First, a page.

Aaron: Basically we’ve had eight years of pre-production on this material before we entered the studio so we’re very comfortable with it. Like you say, just the atmosphere of the studio breeds its own energy.

Dan: In terms of your decision to step away from the road, I was wondering if you guys ever feel as though had Percy Hill stuck around for a couple more years, you might be involved in what’s going on, and be on the level of a, say, moe.?

Aaron: We knew when it was time to take a little time away. If it’s not working, if it’s not personally gelling, there’s no reason to be doing anything.

Aaron Katz, photo by Carl Daniel

John: Plus, you can’t really say we’d be there, because we probably wouldn’t be there…

Dan: You know, I misspoke there and didn’t mean to insinuate….

John: No, no. We had to stop for a reason, and if we kept going, the reason would’ve still existed and we never would’ve gotten there anyway.

Dan: Yeah. I understand that everyone has their own things going on, whether it be a solo band, or playing with Reid, or teaching, but have their been and band discussions about getting back together in a full capacity for a lengthier period of time? Maybe touring for a month, or two months?

Aaron: You know, we’re open to all possibilities. We’re not shutting the door on anything that could come up. I mean, we’re proud of the album. We want as many people to hear it possible. And we are all doing other things, so our time is split up. But we’re keeping our options open.


Dan: Very political answer.


Joe: It’s true though, it’s true.

Dan: You guys have always been known as a very talented band, musically. Everyone always raves about the sound of the band, and how to some degree, it’s very unique in this little world that some of us live in. But as any fan would attest, the band’s lyrics are an important part of the band’s appeal. For this album, what was the songwriting process like?

Nate: You know, both Aaron and I write most of the material. We both have different processes. Material comes from different places. It’s not like we sat down and said "Alright, we have to write a batch of songs for this next album." These are just songs we’re written over the years.

Dan: Do you have a particular style? I mean, I know some people, guitar players for instance, sit down with a hook or riff on guitar and add lyrics to that. Or is it more lyrics first?

Nate: Usually more me, I play harmonically. I think about chords and I think about melodies, and the lyrics usually happen after that. It’s not to say that I haven’t developed a chord progression before I have any lyrics. It usually all comes together at the same time. And I like to use an element of fiction. Something that kinda tells a story, or uses some imagery. I don’t usually try to advance any political agenda.

Everyone: (laughs)

Dan: Specifically, can you talk about Shining on Creation?

Nate: Yeah, "Shining on Creation" a lot of people think this is like a Jesus rock song.

Everyone: (laughs….a lot)

John: And they’re absolutely right!

John Leccese, photo by Carl Daniel

*Dan: Well, if you read the lyrics, it is a little religious.*

Nate: Well, the thing that inspired that song actually was I was watching a documentary about David Koresh. And I got interested in religious cults and why that whole thing happened. And why society views religious cults a certain way, when they are probably the same thing that religions were at the very beginning. And I was really curious about that. The song, the character is named "Abraham", and he’s sorta like a religious cult leader. It’s not really about any….

Dan: No specific Abraham?

(crosstalk….someone yells out Abraham Lincoln)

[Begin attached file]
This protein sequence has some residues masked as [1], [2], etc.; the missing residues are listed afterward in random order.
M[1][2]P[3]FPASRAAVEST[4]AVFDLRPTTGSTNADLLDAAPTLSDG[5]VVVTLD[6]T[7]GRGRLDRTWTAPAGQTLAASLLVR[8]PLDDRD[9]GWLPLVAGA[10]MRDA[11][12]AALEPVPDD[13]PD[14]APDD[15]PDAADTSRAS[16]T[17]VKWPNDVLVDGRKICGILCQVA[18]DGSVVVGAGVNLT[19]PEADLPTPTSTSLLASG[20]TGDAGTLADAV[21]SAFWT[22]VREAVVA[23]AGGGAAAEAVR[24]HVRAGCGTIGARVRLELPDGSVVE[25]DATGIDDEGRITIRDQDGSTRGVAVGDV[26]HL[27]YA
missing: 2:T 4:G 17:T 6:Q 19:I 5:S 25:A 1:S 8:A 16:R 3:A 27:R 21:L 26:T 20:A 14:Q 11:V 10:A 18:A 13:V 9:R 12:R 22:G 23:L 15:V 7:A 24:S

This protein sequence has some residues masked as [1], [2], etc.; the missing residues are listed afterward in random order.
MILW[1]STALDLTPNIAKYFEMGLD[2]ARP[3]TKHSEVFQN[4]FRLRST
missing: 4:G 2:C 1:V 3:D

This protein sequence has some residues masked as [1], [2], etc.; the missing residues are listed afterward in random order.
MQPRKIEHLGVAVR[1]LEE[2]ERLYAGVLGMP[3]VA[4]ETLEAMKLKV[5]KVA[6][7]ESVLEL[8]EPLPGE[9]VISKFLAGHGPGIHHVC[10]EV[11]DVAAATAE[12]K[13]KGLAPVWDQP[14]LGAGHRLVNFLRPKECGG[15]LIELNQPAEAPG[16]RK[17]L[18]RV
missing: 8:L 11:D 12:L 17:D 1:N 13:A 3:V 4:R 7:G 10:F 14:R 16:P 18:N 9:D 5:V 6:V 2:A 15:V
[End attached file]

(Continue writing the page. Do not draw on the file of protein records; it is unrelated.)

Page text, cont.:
Aaron: Abraham was the first Jew. Abraham was the father of all the Jews.

John: Abraham Lincoln was?


Aaron: Just to answer, for me, I find certain material, with this group of guys, they can express it so well. Certain songs that I write that are more in a rock vein, or more in an ambient vein. It’s not necessarily "Percy Hill." But I think we found, material wise, what the Percy Hill sound is harmonically, lyrically and rhythmically.

Dan: Talk about "Lap of Luxury." The lyrics are fairly direct and I was curious where that came from.

Aaron: That was a time where I was thinking about what was important to me. Looking around, and I guess you are always comparing yourself to other people. Seeing how you fit into the world and finding your own way at the same time. I guess it’s a little bit about denouncing materialism…

Dan: It’s a fairly direct denouncement.

Aaron: It’s saying that’s not the do all and end all.

Dan: So now that’s it’s all said and done, how does the band feel about the album? Not necessarily comparing it to anything, but what are the feelings?

Aaron: This is the best thing I’ve ever been involved in, in my life. Musically.

Joe: I agree.

John: Two thumbs up.

Yahuba: I could listen to it over and over again man.

Dan: Was there a conscious effort to keep the songs shorter and more concise, in an effort to appeal to people that might not already be fans of the band?

Joe: We don’t have any of those types of preconceived ideas.

Aaron: We just try to make the songs work.

Nate: Yeah, we just usually try to do what’s best for the song. Some of those songs have instrumental sections, but I think what works best is they present themselves in logical places. It’s not like we have a big instrumental section, and the song is based around that. There are definitely songs that have that arranged element, like "Door #5. But we try to do that stuff (instrumental sections), but not have it detract from the song.

Joe Farrell, photo by Carl Daniel

Dan: So what can we expect from the band in the future? Specifically, are there shows in the future we can look forward to? And what about the summer festival circuit or Jazzfest?

Aaron: We’re definitely looking at different tactics to getting it out in the world. We’re not going to be touring as much as we used to. Radio campaigns, you know, different means of getting it out in the world. We are looking at the summer, and we are going to continue doing shows.